From the political perspective then, what conditions inspire a primary ethical broker to lead to life and which to lead to death? How can we distinguish between the Dalai Lama and Ayatollah Khomeini? The latter may have been a political improvement over the Shah in the first two years, but I would not like to face Allah's judgements with all the deaths of the Iran-Iraq war from 1980 to 1988. Maybe Khomeini and Saddam Hussein will be cellmates in the afterlife—a nice orthodox definition of hell as all-encompassing hate.

What conditions lead to ethical behavior for the primary ethical broker? First of all, a primary ethical broker must be legitimate religiously. Neither Khomeini nor Mohammed al-Sadr in Iraq have been the senior clerics with the most religious legitimacy. In fact, Khomeini defrocked the senior Shi'a cleric in 1982 and the national position of supreme guide is a novel invention for Shi'ism. The religious leader must also see his primary role as religious, not political. Even Gandhi said he did not care who ruled India, from a political perspective, because he compared political independence with the savage communal rioting of Hindus and Muslims that accompanied it. Ghandi did not attend the Indian independence ceremony—The rioting meant that he could not celebrate Indian independence. The role of the primary ethical broker thus demands preexisting organizational legitimacy and extraordinary holiness.

Second, a religious primary ethical broker must have a history of dialogue with other religious traditions. Religion wreaks its worst harm on the international system when it demonizes sections of its own religion, other faiths, or non-believers such as heretics, infidels, or pagans. It is no accident that John Paul II came out of the section of Catholicism that had good relationships with Jews, not the anti-Semitic section of the Polish Catholic Church. It is no accident that the Dalai Lama attends so many interfaith dialogues.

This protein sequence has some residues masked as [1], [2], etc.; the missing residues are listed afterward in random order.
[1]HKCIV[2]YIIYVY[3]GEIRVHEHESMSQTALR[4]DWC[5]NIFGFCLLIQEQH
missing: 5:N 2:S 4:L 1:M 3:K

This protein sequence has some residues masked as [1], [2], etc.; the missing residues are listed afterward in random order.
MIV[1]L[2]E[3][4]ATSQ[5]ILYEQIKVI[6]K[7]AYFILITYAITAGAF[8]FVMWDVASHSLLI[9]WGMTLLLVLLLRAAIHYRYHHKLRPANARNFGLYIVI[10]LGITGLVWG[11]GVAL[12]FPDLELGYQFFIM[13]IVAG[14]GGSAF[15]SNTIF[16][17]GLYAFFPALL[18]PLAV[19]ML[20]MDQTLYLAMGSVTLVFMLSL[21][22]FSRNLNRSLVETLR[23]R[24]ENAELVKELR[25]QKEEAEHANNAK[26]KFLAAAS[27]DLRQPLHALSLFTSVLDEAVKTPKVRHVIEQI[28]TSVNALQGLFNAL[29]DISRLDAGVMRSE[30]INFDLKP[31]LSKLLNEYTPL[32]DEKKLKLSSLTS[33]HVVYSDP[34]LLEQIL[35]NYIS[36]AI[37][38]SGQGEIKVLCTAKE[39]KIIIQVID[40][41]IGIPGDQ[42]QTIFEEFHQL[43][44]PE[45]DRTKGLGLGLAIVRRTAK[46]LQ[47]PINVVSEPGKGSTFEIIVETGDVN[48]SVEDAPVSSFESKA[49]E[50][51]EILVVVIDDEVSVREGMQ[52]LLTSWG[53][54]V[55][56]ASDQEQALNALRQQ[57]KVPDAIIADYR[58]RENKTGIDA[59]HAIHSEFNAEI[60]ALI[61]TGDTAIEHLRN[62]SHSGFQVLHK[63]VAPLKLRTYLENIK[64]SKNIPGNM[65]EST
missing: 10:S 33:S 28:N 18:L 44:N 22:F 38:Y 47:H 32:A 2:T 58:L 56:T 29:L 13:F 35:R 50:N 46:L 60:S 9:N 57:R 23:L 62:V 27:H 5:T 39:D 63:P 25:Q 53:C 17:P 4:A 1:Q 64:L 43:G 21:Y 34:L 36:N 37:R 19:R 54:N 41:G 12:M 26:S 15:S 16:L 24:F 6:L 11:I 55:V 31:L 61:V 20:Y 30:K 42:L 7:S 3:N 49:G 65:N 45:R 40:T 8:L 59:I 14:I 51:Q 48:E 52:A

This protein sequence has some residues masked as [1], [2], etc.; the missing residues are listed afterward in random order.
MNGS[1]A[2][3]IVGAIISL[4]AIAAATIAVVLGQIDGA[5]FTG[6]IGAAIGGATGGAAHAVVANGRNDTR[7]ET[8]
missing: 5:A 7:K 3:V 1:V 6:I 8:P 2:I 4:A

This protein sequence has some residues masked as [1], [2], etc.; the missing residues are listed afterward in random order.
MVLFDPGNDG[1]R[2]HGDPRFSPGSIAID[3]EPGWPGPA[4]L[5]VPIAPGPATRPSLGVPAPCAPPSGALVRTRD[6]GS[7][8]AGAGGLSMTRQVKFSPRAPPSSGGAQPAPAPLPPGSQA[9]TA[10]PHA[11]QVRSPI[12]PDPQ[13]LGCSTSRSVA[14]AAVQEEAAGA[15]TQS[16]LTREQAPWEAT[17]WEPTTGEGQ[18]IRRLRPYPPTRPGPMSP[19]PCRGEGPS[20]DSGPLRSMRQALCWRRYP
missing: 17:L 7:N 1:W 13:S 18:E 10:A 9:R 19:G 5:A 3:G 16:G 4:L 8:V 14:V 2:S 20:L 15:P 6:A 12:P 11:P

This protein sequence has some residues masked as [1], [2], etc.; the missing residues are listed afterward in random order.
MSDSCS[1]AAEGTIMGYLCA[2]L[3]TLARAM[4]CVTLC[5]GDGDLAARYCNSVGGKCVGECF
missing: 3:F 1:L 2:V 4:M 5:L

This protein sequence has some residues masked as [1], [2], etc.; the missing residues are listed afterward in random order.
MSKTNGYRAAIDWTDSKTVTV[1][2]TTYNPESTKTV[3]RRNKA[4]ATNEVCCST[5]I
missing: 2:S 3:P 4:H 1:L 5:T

Third, in the current world situation, religious ethical leadership has to be nonviolent. Hinduism offers us the contrasting examples of Mahatma Gandhi, who fasted against communal rioting, and the BJP's L.K. Advani, whose march on Ayodhya has keynoted attacks on Muslims during the past decade. Governments may wrestle with the legitimacy of responding or initiating conflict under considerations like "just war" or "pacifism," but "holy war" in any form remains a terrible religious idea.

Fourth, the political intervention of a religious primary ethical broker is, by its nature, extraordinary and a sign of national crisis. Cardinal Jaime Sin only crafted the anti-Marcos Coalition after the natural Philippine political leader, Ex-senator Benigno Aquino, was assassinated on the tarmac of the Manila Airport. The cardinal rightly refused a position in the successor Corazon Aquino government. Anglican Archbishop Desmond Tutu led the Commission for Truth and Reconciliation, not a South African government ministry. When religious leaders move into political positions, it can greatly harm the religion. Many anti-Khomeini mullahs wonder whether Islam will survive the current government in Iran that so alienates the young from their religious traditions.